It seemed like a situation tailor made to expose Dawid Malan’s perceived faults. Chasing 192, England were 25 for 1 in the fourth over, on a Newlands pitch that was supposed to be slow and worn. Surely, this would be the occasion that his penchant for scoring slowly at the start of his innings would catch up with him, and his T20 international form would begin to revert to the mean.
Instead, Malan pulled his first ball through square leg, flashed his second through third man and pulled his third over fine leg for six. England’s notorious slow starter was on 14 off 3.
Perhaps, then, the real test would arrive when he came up against Tabraiz Shamsi, South Africa’s animated left-arm wristspinner. Shamsi had bowled 14 balls to Malan in his T20 career, conceding only 12 runs and dismissing him once. The fact that Shamsi’s stock ball turns away from a left-hander’s bat made him an obvious bowler for Quinton de Kock to use, creating a match-up that should have suited South Africa.
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In fact, Malan reverse-swept Shamsi’s first ball for four. In the second over he faced from him, he swept another four; in the third, he lofted him inside-out over extra cover before slog-sweeping him over midwicket.
Shamsi’s fourth over was the best of the lot for Malan: another reverse-sweep for four, another booming drive over the cover ring, and a violent crack dead straight back over the bowler’s head. Malan faced 14 balls from the bowler that was meant to trouble him the most, and hit him for 38 runs.
There is no clearer sign that a batsman is in a rich vein of form than the cover drive being his most productive shot. No prizes for guessing that 30 of Malan’s 99 runs came in the area between cover and extra cover, 20 of them via sumptuous boundaries.
This was an innings to dispel any lingering doubts about his spot. Throughout Malan’s T20I career, there has been a sense that for all his success, his time in the side would be fleeting. With England rarely fielding a full-strength XI in T20I cricket, instead prioritising the 50-over team, it has been difficult to work out exactly where he stands within the set-up.
In early 2019, he flew to the Caribbean hoping to “prove a point” in a T20I series against West Indies, at which point he had made four fifties in five innings; he didn’t play a game. Later that year, after hitting only England’s second hundred in the format, he was implicitly criticised by his captain for failing to run a bye off the last ball to protect his average.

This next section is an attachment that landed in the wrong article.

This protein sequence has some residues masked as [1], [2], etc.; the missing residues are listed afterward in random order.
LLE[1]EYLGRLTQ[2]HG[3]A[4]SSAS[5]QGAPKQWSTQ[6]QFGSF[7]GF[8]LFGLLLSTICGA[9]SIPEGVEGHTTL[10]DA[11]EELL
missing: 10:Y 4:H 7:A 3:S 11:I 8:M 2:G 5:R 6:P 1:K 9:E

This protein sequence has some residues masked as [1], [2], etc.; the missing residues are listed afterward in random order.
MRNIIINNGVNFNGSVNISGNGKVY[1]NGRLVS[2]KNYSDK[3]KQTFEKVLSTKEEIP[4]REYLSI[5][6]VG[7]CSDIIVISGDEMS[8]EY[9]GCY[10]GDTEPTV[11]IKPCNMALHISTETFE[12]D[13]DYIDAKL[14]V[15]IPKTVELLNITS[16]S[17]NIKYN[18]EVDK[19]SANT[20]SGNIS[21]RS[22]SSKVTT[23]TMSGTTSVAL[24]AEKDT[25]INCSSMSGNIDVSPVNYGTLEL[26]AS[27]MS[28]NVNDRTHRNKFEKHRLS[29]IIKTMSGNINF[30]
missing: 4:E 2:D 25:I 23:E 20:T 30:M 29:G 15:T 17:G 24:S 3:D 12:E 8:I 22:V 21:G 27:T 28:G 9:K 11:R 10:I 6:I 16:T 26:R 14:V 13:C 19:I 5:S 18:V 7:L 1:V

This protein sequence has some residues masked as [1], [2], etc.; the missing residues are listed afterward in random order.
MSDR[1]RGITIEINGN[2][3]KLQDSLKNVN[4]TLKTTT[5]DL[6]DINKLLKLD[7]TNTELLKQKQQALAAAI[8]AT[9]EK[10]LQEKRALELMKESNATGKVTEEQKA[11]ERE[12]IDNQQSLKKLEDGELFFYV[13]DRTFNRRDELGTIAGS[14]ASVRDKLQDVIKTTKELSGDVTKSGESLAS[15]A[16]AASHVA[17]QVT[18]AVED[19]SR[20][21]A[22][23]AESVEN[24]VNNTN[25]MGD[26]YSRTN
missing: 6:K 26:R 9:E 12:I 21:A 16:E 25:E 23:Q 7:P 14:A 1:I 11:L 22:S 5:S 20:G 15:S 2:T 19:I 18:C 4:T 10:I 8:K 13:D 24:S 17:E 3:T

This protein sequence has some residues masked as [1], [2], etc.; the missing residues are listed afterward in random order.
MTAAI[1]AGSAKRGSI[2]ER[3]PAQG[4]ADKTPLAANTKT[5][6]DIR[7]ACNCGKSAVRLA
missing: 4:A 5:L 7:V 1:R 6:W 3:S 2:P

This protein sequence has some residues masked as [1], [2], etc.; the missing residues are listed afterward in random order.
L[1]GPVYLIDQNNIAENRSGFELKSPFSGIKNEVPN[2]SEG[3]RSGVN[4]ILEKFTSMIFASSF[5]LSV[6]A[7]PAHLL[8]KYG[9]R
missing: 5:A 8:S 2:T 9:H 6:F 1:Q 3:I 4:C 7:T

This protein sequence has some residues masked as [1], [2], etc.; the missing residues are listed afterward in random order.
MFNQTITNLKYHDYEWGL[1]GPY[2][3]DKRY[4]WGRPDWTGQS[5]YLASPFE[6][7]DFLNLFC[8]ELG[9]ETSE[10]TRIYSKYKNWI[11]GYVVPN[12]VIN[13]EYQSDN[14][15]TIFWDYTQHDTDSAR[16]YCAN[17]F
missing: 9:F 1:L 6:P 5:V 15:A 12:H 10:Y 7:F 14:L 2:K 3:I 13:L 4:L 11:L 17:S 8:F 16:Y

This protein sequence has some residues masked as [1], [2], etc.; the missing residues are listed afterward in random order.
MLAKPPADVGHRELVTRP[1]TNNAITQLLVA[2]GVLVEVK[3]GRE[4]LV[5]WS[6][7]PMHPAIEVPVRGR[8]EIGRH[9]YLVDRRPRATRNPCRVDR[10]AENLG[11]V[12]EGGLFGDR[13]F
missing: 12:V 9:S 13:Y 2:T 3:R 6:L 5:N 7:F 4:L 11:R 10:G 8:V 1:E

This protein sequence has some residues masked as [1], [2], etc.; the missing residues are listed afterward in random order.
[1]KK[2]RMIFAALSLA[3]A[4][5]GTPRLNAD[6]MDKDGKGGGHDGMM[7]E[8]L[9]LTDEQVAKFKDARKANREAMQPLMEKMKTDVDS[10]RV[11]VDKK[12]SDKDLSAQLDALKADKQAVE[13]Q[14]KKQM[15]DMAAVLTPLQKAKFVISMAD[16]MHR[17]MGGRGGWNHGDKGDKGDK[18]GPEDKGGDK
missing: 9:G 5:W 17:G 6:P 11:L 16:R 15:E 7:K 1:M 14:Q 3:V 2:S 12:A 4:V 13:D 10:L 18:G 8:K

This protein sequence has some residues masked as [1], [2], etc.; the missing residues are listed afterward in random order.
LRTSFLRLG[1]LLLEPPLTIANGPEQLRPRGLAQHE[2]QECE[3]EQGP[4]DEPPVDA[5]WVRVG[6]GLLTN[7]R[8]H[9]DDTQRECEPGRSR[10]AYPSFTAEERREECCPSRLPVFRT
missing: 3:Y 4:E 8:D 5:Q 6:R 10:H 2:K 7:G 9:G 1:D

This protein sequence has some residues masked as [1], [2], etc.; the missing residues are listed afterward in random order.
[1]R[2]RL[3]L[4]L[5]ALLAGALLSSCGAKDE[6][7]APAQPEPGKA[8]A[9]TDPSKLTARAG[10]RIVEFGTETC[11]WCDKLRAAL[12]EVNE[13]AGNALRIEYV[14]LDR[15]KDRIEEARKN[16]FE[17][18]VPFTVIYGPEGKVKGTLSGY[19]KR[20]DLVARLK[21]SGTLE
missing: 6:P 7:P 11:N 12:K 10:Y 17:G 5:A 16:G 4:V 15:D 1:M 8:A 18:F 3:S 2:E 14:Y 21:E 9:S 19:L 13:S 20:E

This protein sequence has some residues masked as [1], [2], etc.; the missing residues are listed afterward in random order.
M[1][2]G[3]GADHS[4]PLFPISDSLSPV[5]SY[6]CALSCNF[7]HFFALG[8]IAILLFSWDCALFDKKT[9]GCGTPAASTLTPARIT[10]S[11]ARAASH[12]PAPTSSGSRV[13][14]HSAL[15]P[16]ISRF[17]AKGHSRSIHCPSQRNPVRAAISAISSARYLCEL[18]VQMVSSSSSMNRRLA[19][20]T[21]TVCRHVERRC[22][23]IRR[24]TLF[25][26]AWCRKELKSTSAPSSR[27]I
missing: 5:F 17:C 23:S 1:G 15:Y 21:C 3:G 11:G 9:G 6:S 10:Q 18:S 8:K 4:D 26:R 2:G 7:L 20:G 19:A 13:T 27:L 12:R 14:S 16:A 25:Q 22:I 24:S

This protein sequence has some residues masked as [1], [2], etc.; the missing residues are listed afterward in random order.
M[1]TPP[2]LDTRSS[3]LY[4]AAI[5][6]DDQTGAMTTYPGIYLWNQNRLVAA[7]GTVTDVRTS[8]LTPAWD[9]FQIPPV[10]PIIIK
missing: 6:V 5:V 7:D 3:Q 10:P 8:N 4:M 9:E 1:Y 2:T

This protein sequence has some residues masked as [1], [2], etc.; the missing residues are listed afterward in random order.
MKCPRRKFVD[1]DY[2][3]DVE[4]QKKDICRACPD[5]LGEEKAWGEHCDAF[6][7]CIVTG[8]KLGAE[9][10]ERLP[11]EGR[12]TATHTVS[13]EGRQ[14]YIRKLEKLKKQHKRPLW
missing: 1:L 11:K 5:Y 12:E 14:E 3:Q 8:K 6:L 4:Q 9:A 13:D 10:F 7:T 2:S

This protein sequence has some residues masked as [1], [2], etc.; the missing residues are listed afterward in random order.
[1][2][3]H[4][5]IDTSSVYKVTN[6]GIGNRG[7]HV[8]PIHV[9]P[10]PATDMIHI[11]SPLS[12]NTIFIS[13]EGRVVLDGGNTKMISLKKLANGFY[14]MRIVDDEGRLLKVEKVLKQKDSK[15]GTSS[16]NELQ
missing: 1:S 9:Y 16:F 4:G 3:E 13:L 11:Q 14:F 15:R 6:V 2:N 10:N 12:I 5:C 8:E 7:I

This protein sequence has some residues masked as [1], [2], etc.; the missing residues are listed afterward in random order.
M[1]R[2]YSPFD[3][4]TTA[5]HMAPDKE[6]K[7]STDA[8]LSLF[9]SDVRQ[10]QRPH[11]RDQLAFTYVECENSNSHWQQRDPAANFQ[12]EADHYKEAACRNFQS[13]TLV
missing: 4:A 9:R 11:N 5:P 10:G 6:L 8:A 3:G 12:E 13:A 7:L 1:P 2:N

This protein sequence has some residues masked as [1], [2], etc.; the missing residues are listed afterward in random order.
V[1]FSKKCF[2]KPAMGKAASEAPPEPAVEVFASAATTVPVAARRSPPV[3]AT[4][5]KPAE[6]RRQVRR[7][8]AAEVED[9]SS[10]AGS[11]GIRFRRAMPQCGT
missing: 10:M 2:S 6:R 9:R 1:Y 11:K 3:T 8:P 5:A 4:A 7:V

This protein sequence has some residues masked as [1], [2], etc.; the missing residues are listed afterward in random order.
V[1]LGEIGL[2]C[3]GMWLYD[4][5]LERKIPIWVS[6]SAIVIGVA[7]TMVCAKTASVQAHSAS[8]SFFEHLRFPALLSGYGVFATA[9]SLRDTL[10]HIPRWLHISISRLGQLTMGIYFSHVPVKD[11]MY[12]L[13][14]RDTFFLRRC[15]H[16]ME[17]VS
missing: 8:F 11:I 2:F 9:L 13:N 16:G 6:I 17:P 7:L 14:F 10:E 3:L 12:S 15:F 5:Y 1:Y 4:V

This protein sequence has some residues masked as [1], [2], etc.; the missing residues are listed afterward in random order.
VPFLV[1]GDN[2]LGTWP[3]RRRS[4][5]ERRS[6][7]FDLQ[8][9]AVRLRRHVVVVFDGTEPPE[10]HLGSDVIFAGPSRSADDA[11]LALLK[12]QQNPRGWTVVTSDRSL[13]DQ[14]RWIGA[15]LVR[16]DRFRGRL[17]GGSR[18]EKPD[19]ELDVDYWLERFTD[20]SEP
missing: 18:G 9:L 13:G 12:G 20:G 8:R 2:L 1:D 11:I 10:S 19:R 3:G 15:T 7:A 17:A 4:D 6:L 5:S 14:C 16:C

Earlier this year, he wrote in a column for Sky Sports, “I don’t know how you can be under pressure with numbers like [mine]” immediately before three T20Is in South Africa; he was given one game, out of position at No. 4. This summer, as he became the ICC’s No. 1-ranked T20I batsman, he found himself criticised for his slow starts – including on this website. Before this series, many wondered if he would eventually drop out of the side to accommodate Joe Root ahead of next year’s T20 World Cup in India.
But after his Cape Town effort, there can be little doubt about it: Malan has proven unequivocally that he is in England’s best T20I side. His average remains over 50, with his strike rate a tick under 150; he has passed 50 in more of his 19 innings than he has not. Having initially seemed like something of an outsider, attracting little praise from his team-mates, he now has their full support.
There may still be challenges to come, of course. Malan is highly likely to be sought after at the next IPL auction, and his game against spin and high pace will come under scrutiny in that tournament. There is still the best part of a year until the T20 World Cup, and as Jason Roy’s struggles in this series have demonstrated, the vagaries of form can catch up with anyone.
And yet there remains a sense that even if his form slumped dramatically in the T20 circuit, he would manage to turn things around in an England shirt. Malan has cited the quality of pitches and the amount of extra preparation that he feels he is afforded at international level as the reason behind his England record outstripping his numbers in domestic T20 cricket, and on this evidence it is hard to question his judgement.
The clearest evidence yet of his improved standing in the dressing room came immediately after he had nudged the winning run into the off side to leave himself on 99 not out. “I didn’t know how it would go down if I turned down the single,” he smiled at the post-match presentation, with Morgan lurking over his shoulder. They were not the words of a man fearing for his place.
England’s players have repeatedly stated over the last few months that there is no harder task for a professional sportsman than to force your way into their white-ball teams. It is testament to Malan’s performances that he has managed to do just that.